Now Kielburger shares his inspirational story, and the story of the grassroots organization he founded, in a new book, Free the Children. This is a passionate and astounding memoir by the world's youngest and most visible activist, which certainly shows that "a journey of a thousand miles begins with a single step."

Kielburger was first inspired by a newspaper article in April 1995 about the assassination of a 12-year-old Pakistani boy named Iqbal Masih, a freed child laborer and international rights activist. The youth was sold into slavery at the age of four for less than $15 and shackled to a carpet loom for up to 12 hours a day, six days a week. After six years, Iqbal escaped and began to campaign against the exploitation of children. But when Pakistani carpet manufacturers started to lose orders, he was shot dead.

Iqbal's fate is not unique. Free the Children reports that there are an estimated 250 million children around the world working in child servitude, with no chance to get an education, live a normal life, or even play. Physical and sexual abuse is commonplace. Millions of children, often doing the most menial and dangerous work, are exposed to deadly agricultural chemicals andotherhazards.

Kielburger writes, "The day I read about the murder of Iqbal Masih...I never imagined that my first steps to the library to find out more about the issue of child labor would lead me to the many thousands of steps, both in miles and knowledge, that I have traveled over the past three years."

Kielburger's journey has taken him to the slums and sweatshops of Bangladesh, Thailand, India, Nepal, and Pakistan. He has had the opportunity to meet face-to-face with prime ministers, presidents, and spiritual leaders, including Mother Teresa, Pope John Paul II, Queen Elizabeth, and the Dalai Lama.

The teen volunteers of Free the Children believe that the subject of child exploitation is simply too important to be left in the hands of adults. Free the Children is intended to awaken people — to urge us to do something to end exploitative child labor. It is a dramatic and moving testimony to the power of children and young adults to change the world.

Library Journal
Not only has Canadian Kielburger campaigned hard to eliminate child labor worldwide, but, more remarkably, he is himself only 15 years old.
— Sue Hollander, University of Illinois at Chicago Library of the Health Sciences, Rockford
Quill & Quire
A remarkable portrait of the young activist and his journey to India, Pakistan, Thailand, and Bangladesh to get a firsthand look at child labor. This isn't gee whiz naive observation...[his] eyewitness account of a raid on an Indian carpet factory (activists liberated the children enslaved there) give this book the high drama and emotion of a top-flight thriller.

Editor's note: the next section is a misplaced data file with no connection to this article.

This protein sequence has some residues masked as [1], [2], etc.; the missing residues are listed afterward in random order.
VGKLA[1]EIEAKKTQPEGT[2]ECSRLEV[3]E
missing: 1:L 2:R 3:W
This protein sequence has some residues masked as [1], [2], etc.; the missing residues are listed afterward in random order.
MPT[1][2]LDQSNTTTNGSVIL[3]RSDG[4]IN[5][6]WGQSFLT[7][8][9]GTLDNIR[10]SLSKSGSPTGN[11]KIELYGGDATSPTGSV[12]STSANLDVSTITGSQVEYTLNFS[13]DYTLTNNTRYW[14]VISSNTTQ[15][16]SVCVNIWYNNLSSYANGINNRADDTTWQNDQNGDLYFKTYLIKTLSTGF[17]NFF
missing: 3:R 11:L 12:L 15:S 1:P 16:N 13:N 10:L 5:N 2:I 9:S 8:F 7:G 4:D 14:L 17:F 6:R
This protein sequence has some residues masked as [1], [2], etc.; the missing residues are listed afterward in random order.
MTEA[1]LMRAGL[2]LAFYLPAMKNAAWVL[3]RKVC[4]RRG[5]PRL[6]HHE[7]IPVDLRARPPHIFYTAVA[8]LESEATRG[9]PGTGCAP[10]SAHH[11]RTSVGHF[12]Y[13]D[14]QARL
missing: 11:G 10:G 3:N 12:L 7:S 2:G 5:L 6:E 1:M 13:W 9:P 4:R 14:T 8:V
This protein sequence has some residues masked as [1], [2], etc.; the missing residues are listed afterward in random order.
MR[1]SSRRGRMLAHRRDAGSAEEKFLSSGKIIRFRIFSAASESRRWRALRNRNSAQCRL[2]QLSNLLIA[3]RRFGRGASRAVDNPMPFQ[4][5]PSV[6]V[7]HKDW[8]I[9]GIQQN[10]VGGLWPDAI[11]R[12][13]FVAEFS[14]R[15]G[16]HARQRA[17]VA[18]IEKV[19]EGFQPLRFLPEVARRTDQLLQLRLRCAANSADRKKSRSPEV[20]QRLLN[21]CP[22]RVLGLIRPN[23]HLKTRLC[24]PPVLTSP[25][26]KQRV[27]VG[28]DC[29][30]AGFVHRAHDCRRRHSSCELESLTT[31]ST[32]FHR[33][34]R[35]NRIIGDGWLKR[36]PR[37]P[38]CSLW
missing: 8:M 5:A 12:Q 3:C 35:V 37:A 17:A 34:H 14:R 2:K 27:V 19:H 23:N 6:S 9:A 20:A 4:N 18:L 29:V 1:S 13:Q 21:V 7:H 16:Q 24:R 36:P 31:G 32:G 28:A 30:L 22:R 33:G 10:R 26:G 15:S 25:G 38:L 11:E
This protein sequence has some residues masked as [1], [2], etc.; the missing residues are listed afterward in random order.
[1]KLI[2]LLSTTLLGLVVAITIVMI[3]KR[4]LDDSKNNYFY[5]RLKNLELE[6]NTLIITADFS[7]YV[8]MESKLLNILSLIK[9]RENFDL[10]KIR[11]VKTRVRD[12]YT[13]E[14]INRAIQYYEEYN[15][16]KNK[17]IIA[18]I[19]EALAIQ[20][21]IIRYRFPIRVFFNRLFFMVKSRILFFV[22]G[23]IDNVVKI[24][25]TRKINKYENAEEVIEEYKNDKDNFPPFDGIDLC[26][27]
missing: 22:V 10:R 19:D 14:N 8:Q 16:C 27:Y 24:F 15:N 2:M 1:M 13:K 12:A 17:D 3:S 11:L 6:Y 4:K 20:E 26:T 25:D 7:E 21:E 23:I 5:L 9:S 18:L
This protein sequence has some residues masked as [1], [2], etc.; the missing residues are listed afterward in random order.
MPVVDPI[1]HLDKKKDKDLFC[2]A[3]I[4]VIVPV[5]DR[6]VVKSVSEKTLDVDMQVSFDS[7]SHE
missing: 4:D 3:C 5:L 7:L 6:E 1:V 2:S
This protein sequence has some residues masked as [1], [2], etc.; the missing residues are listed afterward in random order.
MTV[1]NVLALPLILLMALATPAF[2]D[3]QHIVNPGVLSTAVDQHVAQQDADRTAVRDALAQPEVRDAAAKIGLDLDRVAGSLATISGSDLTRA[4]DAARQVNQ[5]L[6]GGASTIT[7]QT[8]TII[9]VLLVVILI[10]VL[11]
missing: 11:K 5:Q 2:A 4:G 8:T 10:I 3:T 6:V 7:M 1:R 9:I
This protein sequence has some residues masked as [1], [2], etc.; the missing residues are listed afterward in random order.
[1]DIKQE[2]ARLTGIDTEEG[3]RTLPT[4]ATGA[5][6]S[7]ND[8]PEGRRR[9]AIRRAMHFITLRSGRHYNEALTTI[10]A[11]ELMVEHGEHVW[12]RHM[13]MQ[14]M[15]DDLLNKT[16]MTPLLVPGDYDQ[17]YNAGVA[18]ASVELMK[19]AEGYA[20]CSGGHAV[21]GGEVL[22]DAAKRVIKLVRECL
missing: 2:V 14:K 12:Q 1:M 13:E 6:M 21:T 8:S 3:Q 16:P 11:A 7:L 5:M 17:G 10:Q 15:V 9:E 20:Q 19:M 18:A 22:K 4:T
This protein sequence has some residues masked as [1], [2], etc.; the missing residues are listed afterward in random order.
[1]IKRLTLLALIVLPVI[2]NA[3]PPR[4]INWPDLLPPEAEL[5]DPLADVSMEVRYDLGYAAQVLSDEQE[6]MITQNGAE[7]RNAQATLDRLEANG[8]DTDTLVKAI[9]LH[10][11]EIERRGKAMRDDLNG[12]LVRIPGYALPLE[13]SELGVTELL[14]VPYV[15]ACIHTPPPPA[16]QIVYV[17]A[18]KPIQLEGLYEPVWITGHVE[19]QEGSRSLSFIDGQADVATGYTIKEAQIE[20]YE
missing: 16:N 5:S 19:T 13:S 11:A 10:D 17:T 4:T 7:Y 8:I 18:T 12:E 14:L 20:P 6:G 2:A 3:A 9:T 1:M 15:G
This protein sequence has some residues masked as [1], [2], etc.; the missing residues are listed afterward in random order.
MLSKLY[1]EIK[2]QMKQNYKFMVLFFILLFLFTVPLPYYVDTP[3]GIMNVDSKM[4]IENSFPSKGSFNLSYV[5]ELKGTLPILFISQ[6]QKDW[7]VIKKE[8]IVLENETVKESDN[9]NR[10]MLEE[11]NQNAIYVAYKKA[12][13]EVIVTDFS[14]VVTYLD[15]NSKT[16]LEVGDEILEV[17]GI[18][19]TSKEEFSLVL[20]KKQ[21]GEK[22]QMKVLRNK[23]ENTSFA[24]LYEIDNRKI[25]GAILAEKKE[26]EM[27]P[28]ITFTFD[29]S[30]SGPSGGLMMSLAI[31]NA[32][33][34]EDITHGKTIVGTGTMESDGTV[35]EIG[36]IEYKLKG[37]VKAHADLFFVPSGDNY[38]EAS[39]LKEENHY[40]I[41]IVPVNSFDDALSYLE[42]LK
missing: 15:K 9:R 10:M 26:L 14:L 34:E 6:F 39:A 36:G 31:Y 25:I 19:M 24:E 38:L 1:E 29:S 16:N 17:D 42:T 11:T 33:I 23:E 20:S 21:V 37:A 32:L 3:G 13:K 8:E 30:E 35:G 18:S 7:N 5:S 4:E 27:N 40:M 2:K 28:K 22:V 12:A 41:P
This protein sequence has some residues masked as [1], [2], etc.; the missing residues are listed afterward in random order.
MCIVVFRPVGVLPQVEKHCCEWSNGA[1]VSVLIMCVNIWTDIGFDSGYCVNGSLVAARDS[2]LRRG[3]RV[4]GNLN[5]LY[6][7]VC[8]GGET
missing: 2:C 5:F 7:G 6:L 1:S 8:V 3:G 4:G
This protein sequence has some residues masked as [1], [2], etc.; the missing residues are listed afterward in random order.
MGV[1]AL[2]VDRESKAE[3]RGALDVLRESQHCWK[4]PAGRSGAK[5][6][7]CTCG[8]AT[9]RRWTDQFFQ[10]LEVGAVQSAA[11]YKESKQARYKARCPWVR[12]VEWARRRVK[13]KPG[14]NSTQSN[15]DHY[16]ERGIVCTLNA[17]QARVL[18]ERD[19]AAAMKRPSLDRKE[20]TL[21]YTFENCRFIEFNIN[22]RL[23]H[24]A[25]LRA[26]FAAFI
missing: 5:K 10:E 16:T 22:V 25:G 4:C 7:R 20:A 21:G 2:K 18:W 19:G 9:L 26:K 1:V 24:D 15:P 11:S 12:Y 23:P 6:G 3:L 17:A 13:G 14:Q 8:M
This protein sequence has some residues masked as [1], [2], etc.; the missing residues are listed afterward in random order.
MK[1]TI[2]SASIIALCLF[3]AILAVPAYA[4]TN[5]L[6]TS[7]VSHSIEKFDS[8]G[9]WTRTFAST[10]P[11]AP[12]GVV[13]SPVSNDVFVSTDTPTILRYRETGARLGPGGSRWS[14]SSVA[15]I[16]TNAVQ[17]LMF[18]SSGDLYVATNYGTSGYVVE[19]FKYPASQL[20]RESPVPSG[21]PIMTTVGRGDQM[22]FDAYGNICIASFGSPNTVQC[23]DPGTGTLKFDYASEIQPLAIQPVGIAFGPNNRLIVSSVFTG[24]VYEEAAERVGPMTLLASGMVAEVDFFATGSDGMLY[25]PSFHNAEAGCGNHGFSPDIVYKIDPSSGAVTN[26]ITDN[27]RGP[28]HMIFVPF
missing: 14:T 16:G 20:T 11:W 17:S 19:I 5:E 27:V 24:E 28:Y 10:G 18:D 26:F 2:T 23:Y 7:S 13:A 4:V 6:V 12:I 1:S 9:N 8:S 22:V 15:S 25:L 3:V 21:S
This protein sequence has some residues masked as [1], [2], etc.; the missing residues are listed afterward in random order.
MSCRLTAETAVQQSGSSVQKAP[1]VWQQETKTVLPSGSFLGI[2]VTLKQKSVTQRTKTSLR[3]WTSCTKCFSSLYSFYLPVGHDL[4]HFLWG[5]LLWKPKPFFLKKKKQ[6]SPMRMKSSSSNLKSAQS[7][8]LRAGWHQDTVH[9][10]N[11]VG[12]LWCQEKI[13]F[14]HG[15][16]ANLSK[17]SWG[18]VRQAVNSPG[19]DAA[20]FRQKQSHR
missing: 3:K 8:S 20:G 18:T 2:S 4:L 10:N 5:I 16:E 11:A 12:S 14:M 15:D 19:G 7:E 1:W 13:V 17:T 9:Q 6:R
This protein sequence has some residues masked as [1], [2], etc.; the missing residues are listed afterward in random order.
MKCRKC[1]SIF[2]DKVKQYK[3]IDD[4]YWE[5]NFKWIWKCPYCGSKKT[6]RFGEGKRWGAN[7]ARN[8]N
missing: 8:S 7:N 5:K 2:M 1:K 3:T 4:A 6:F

Kirkus Reviews
Not since Anne Frank has a child so effectively borne witness to the madness of adult reality. This volume retains the language and voice of 15-year-old Kielburger, its young co-author, while its subject matter achieves the status of an important work on grassroots political organization and international human rights.

Inspired at the age of 12 by a newspaper article about the assassination of Iqbal Masih, a freed child laborer and international rights activist from Pakistan who was reported also to be 12 years old at the time of his death. Kielburger, a Canadian, began to research the issue of child labor in South Asia. He enlisted the help of schoolmates and began spreading the word about conditions in factories in such distant countries as India, Pakistan, and Thailand. Free the Children, which he founded, grew into an internationally recognized organization and has raised awareness of labor conditions in South Asia as well as hundreds of thousands of dollars for the cause. Kielburger convinced his parents to allow him to travel to South Asia accompanied only by a young activist named Alam. He returned with reports of children beaten by their masters; hung upside down by their feet for punishment; poisoned in fireworks factories. He told of wounds from carpet knives dipped in hot oil or cauterized with match chemicals; of both boys and girls sold into prostitution at very young ages; of 18-hour workdays; and of lives cut off from future possibilities.